The war was over, life was easier, we had landed on the moon and were reaching new heights – in the 1960s, anything seemed possible. This was expressed in the designs of the time, as playful and futuristic furniture brought a rainbow of colours to transform whole rooms into new worlds. Now all that old future promise is back: we explore the rebirth of retrofuturism.
The TWA Hotel at New York’s JFK airport opened with a great fanfare in the spring, and guests felt the golden age of aviation had landed once again. This striking former terminal building, whose interior was designed as a coherent whole by Eero Saarinen, opened in 1962. It has now been restored to its former glory. Our eyes follow the great sweeping curves and absorb the rich colours reflected not only in the architecture, but also in the bright chilli-red upholstery. The staging is cinematic, making this hotel New York’s latest hotspot – although the building barely looks any older than it did 50 years ago.
This anachronistic nostalgia provides the latest example of a trend now resurfacing in interior design, at a time which (in the past) was deemed to be the future: this is retrofuturism. Long-gone visions from a distant past are embodied by rounded furniture and organic living spaces, galactic light fittings, metal wall panels and accessories such as these tin robots. The items might be true ‘60s children’, or simply pieces which capture the 60s spirit. They include a cognac-coloured Hold chair by Thomas Probst for Rosenthal and a Meta wall clock by Acctim, which harks back to George Nelson’s iconic timepieces from the 50s and 60s. Matt Novak, who explores past visions of the future in his blog ‘Paleofuture’, explains: “After the end of the 2nd World War there was a general feeling of great optimism. Everyone wanted refrigerators and the new consumer goods. The ads from this period were selling people a better future.”
Dream of a better world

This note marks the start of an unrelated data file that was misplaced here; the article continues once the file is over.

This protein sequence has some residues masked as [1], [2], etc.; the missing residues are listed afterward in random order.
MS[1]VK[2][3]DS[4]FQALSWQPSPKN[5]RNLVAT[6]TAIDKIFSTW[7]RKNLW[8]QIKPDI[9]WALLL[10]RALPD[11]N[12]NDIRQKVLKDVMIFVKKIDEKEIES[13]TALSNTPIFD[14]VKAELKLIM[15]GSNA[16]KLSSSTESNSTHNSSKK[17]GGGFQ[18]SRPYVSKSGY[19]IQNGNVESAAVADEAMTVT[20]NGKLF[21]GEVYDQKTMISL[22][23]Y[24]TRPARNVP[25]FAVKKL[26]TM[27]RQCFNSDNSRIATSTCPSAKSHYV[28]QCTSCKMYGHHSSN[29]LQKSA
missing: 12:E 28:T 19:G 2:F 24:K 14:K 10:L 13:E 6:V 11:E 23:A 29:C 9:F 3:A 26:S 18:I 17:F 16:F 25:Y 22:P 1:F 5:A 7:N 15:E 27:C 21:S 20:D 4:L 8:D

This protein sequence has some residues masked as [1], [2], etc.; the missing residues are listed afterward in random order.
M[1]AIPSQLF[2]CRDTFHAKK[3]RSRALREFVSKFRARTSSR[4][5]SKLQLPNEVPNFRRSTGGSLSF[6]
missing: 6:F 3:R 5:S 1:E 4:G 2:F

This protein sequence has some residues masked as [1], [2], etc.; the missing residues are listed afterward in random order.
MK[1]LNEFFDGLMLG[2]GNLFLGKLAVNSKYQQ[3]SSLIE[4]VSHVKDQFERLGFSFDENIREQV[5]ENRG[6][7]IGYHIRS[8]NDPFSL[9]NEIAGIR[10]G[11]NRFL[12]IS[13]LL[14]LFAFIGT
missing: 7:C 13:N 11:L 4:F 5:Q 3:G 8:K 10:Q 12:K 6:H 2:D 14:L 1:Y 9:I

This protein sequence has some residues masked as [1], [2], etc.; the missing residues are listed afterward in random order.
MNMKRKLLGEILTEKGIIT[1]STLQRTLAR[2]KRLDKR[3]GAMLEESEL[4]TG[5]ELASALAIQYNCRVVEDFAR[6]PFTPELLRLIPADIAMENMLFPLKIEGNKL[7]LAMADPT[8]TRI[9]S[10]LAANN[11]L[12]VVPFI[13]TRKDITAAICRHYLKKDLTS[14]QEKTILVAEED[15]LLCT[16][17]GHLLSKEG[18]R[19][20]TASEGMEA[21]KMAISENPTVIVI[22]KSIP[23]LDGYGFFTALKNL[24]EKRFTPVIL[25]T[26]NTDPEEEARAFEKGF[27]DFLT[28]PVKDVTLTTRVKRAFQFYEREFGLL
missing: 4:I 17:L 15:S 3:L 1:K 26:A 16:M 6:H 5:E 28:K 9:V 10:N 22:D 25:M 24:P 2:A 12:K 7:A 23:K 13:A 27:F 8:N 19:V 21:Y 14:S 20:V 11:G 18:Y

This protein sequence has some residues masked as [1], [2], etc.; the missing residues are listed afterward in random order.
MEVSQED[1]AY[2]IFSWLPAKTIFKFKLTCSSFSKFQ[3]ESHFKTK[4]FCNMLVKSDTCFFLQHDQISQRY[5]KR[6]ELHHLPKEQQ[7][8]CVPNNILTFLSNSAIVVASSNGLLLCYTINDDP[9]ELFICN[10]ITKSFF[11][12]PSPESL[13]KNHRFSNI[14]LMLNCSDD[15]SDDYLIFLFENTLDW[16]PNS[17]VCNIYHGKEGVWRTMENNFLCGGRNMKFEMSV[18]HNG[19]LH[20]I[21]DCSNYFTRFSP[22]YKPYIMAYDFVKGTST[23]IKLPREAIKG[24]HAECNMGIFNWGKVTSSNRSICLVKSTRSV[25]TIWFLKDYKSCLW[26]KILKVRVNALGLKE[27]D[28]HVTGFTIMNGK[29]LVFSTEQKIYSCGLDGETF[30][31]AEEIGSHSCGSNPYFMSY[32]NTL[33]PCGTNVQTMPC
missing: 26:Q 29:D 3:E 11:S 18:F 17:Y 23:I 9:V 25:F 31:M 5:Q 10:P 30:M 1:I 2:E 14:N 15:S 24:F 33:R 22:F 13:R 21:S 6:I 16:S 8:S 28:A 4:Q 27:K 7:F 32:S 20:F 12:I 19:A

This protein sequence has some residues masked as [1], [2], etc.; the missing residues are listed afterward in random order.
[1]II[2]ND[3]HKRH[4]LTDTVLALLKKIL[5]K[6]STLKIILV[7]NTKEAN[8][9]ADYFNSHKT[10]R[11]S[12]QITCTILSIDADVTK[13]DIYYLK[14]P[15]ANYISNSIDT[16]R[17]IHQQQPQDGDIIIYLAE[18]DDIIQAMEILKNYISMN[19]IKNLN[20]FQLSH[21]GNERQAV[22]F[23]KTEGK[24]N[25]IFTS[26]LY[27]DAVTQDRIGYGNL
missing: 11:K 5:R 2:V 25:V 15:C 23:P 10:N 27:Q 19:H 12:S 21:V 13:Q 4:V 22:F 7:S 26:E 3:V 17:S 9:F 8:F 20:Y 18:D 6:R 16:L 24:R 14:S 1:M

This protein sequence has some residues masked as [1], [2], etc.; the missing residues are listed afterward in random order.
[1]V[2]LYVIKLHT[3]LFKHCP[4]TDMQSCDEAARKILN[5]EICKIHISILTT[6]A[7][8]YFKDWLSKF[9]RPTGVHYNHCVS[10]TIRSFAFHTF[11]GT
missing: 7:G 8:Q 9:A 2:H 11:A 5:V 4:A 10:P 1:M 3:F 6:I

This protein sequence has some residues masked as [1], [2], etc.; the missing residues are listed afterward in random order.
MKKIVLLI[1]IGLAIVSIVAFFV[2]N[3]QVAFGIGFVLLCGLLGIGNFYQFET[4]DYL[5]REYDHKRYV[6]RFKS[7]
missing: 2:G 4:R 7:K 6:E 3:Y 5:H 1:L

According to Novak, all the designs during that era were based on dissatisfaction with the status quo. At the time, the mass media were just emerging and were responsible for promoting extravagant, entertaining lifestyle objects. This phenomenon is now repeating itself on the internet, where even small accessories such as metallic notebooks and rocket-shaped egg cups are making a big splash. “Analog locations must work hard to keep up with the digital world,” says Werner Aisslinger, who designed the newly opened 25 hours Hotel ‘The Circle’ in Cologne. Its lobby looks more like a spaceship than a hotel, with a ribbed circular ceiling resembling a giant turbine. This 1966 building previously housed the headquarters of an insurance firm.
Aisslinger says: “We’re embracing the age of utopias, the 1950s and 60s enthusiasm for technology, people’s dreams of a better future and of life on Mars.” These were the years of the economic miracle, and Verner Panton designed whole living-room landscapes which reflected the joie de vivre that went with it. His Panton chair is still among the bestselling items made by Vitra, and Danish producer Montana recently revived the Pantonova seating range – as used by the Bond villain in ‘The Spy who Loved Me’.
New places to work, live and feel good
Other futuristic designs from period Bond films, by designers such as Pierre Paulin and Bodil Kjær, are being revived after decades in obscurity. Benjamin Paulin, who now produces the furniture designed by his father Pierre, says: “Futuristic films like Ironman and The Avengers still use my father’s designs. It’s interesting: the vision of our future doesn’t seem to have changed since the 60s, and we don’t expect it to change in the next few decades.” Paulin believes that particularly in turbulent times, people long for the optimism of a past age.
Although this furniture may make us wish for a future that seems forever just around the corner but always just out of reach, visionary 1960s designers got one thing right: we do live in the worlds they designed, but we live differently to the way they imagined. In the lounge at the TWA Hotel you’ll find an Olivetti typewriter, in the bedrooms there are telephones with real dials; Acousticbox’s Elegance speakers look like old-fashioned gramophones, while Flam & Luce’s Doelan lamp resembles something from a 1960s Bond film.
Populating our environment with stand-out hi-fis, typewriters and retro lamps is more nostalgic than forward-looking, since we no longer need these objects (or at least can conceal the technology much more neatly). We long for a time when everything seemed possible and the future promised to be glorious: a time when we could escape the uncertainties of the present. Werner Aisslinger explains: “The whole world of work and office environments will change. Factory production will be increasingly automated, and anyone who still has a job will be working in new, efficient places that promote well-being.” What will these places look like? “That’s for us to decide.” Perhaps the ‘future’ living environments of the past will help us along the way: they are comfortable, playful and stimulating.